Once we have identified the social and environmental challenges that we seek to address, we look to the ways in which we align with our investors to contribute to solutions.There are five broad groupings that describe the ways we contribute to and create positive community and environmental impacts:
The first involves aligning our long-term capital to be reliable stewards of the assets we hold. Our objective is to maintain strong-performing assets and enhance underperforming ones to improve the social services and the environmental footprint they render. In some arrangements, like a buy-and-lease-back, we can free up much-needed public capital and provide liquidity to municipalities.
Secondly, increased investment in social infrastructure can lead to function enhancements through the direct and intentional enhancement of the facilities we purchase through renovation and upgrades. Examples include creating more usable space, improving the comfort and utility of the space for tenants and visitors, and finding alternative uses that benefit the broader community.
Thirdly, we can create positive environmental impact through actions that reduce pollution, reduce net water and material use, and support biodiversity and clean transportation. Examples of environmental upgrades include installing energy efficient systems, creating more green space, improving recycling and waste disposal policies and many others.
The fourth contribution we can make is through purpose-driven development. Select investments may arise with the opportunity to convert a non-social infrastructure building into social infrastructure. Or, the opportunity may arise to construct new buildings or to increase the building area used for social infrastructure.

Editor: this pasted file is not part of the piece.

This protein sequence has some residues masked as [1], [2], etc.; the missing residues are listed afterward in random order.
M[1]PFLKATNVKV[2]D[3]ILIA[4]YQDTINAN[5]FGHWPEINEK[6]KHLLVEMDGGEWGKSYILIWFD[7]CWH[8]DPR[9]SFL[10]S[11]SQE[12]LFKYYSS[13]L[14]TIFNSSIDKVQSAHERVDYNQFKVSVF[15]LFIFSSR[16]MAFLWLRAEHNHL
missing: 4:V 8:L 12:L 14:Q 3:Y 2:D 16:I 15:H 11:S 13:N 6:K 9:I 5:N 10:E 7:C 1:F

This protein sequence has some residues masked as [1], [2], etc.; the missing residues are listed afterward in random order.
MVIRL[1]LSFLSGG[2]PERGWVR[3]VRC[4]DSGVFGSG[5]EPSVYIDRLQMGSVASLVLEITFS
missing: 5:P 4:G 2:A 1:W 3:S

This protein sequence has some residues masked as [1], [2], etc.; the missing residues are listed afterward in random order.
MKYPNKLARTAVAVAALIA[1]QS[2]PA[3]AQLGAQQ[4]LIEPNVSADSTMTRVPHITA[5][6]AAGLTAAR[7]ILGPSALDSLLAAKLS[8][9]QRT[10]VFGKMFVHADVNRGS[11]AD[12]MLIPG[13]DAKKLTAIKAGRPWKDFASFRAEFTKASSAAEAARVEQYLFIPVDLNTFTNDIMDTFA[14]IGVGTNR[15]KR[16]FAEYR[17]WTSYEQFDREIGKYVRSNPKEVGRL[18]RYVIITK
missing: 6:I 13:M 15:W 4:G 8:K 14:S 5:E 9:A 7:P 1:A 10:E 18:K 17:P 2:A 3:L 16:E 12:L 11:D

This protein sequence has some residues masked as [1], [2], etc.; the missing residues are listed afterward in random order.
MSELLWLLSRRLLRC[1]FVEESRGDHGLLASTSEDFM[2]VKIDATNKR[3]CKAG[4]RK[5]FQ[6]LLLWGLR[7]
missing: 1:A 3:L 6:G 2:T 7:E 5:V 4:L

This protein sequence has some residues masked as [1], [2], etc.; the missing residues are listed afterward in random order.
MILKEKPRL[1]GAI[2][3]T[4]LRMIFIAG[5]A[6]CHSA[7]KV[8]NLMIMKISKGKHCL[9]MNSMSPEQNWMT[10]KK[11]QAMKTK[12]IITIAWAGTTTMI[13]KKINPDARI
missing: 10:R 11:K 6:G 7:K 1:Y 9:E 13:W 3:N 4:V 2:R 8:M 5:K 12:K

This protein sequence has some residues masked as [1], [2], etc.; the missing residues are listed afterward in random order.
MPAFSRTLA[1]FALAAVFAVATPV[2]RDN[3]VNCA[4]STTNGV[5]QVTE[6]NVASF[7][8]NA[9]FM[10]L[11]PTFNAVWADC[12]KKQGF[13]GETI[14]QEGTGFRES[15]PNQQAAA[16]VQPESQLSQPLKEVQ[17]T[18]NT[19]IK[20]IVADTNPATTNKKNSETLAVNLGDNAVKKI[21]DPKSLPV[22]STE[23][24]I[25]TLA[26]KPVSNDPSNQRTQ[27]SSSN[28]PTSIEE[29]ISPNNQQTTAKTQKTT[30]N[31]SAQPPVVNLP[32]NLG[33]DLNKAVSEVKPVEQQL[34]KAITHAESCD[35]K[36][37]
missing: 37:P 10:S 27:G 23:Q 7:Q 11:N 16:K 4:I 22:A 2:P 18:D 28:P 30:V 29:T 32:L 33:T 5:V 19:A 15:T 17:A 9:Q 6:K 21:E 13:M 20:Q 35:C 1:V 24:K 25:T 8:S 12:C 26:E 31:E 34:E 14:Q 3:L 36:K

Finally, tenant and community partnerships are critical to the success of impactful social infrastructure investments, and in some instances, opportunities may arise to work with local partners to create new ways to serve the communities.
Our contributions play a critical role in grounding our efforts. By ensuring that investments include one or more of the five actions we’ve described, it is possible to track how investments lead to positive community and environmental outcomes.
By first identifying challenges and then directly addressing those challenges, we can create opportunities for communities to have increased access to quality health, housing, education and civic services through facilities with enhanced resource efficiency and conservation. These positive outcomes require fully integrating impact management into our entire investment process. As such, we have developed an internal impact rating system which allows us to rate an investment’s current impact and assess the potential future impact performance, alongside its projected financial performance.
Social infrastructure plays a critical role in the health and vibrancy of local communities. As physical assets, social infrastructure also has a large role in the health of our planet. Without adequate resources to maintain and improve social infrastructure, communities are not well served and the environment suffers. By bringing impact-focused private capital to the social infrastructure space, the performance of these assets can be markedly improved, helping to better protect the environment and those that live in the community.
Raymond Jacobs is Managing Director, Franklin Real Asset Advisors.